Patient discussion about training

Q. i want to run a 5k. how should i train?

A. first of all- congratulations! way to go! pick a target and stick to it!
now, it really depends on your abilities now. start running 1k. see how long it takes you. then try it again 3-4 times see that your time is getting better. then do a 1.5k, do that 3-4 times too. then 1.750 and from now on every 2-3 runs go up in 250 m. but you should run no more no less then 3 times a week. don't forget stretching after and warm up. good luck!!

Q. Is strength training safe for children? Hi friends, this is my 4th question in this community. Here is my next one: I've always heard that resistance training will ''stunt a child's growth.'' Now, I hear it may be advisable for children to strength train. Is strength training safe for children?

A. well said above. i share the same sentiments.

Q. Does anyone have any ideas on how to potty train autistic boys? My son will be 5 in august and only goes #1 in the toilet, we've tried bribary, sitting on the toilet for at least an hour and no luck, hoping someone has some helpful information.

A. Here you can find an interview with a specialist about this subject http://www.youtube.com/watch?v=GYmBPfnSeMM along with other videos about it.

You can also try the Autism community here: http://www.imedix.com/Autism

Good luck!

More discussions about training
References in periodicals archive ?
Pre-training & Foundation Teacher Training with Master Trainers Donna Place & Serafina Pechan.
"We sit on the JBET board as a resource and we're involved in the development of the training plan," says Bob Mack, Northern College's manager of Apprenticeship, Workforce, Development and Training.
Kane said that even though SDDC continuously monitors the training and readiness status of its units, prior to mobilization and deployment SDDC requests an update to ensure that the unit has the most up-to-date training and systems available.
It is important to remember that muscle damage occurs in both forms of training, enabling the body to function at peak performance.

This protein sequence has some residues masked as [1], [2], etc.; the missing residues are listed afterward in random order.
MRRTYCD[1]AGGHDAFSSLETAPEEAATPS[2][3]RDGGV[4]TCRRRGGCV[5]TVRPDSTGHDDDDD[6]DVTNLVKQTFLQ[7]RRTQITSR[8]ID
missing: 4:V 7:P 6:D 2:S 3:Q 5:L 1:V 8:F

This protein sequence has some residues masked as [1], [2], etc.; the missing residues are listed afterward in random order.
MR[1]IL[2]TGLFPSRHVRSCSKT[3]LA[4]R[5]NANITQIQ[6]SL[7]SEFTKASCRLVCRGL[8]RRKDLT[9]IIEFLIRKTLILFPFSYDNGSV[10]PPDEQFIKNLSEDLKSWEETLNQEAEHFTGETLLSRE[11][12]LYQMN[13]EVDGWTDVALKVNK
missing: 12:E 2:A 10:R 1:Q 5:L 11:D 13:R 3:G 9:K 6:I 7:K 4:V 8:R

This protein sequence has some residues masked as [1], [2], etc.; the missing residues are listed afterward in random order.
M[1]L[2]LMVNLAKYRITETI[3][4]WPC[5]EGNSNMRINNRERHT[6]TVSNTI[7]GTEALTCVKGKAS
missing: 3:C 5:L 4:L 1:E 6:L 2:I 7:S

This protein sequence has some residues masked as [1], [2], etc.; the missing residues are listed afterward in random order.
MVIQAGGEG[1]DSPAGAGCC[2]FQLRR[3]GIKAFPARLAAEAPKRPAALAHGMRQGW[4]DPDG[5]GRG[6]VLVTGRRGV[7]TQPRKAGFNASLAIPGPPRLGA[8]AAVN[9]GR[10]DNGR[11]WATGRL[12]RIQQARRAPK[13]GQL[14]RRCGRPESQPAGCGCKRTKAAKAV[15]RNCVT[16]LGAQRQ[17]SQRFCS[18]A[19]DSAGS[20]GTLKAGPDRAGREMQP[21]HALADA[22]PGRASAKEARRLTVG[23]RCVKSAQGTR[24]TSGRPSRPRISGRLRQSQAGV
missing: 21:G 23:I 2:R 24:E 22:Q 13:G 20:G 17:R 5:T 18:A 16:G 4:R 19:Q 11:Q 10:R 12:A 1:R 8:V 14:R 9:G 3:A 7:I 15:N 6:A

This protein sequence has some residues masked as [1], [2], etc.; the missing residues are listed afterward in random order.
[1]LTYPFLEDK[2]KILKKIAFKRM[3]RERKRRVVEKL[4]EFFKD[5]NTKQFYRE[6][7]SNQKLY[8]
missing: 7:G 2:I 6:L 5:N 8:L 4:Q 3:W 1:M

The new study shows that, after 5 years, people in each training group performed better on tests in their respective areas of training than did those in the control group.
Portions of the Teacher Knowledge and Skills Survey (TKSS; Cheney, Walker, & Blum, 2004) were used at pre and post training to measure change in knowledge and skills related to positive behavioral supports.
A graduate of the University of Tennessee's Instructor Training Institute, Milazzo served as chairman of the National Electrical Training Directors Associations for the United States and Canada.
The department decided that CAT personnel would receive refresher training in conventional Mobile Field Force concepts to bring everyone up to the same competence level, regardless of when the academy had initially trained them.
"For example, recovery boilers and bleach plants require special training. However, the basic paper mill training that everyone requires could be covered by a certified, industrywide program."
Many facilitators ask participants to complete evaluations at the end of training. For example, in Ohio, Department of Rehabilitation staff has trainees rate the experience on a one to ten scale through questions such as, "Did you find the program beneficial?
In addition to its formal classroom courses, Oxford Instruments' includes on-site installation training, which is typically a half-day for the company's XRF units and two days for its trickier OES equipment.
29, 2004, requiring California employers with more than 50 employees to provide supervisors with two hours of sexual harassment training every two years.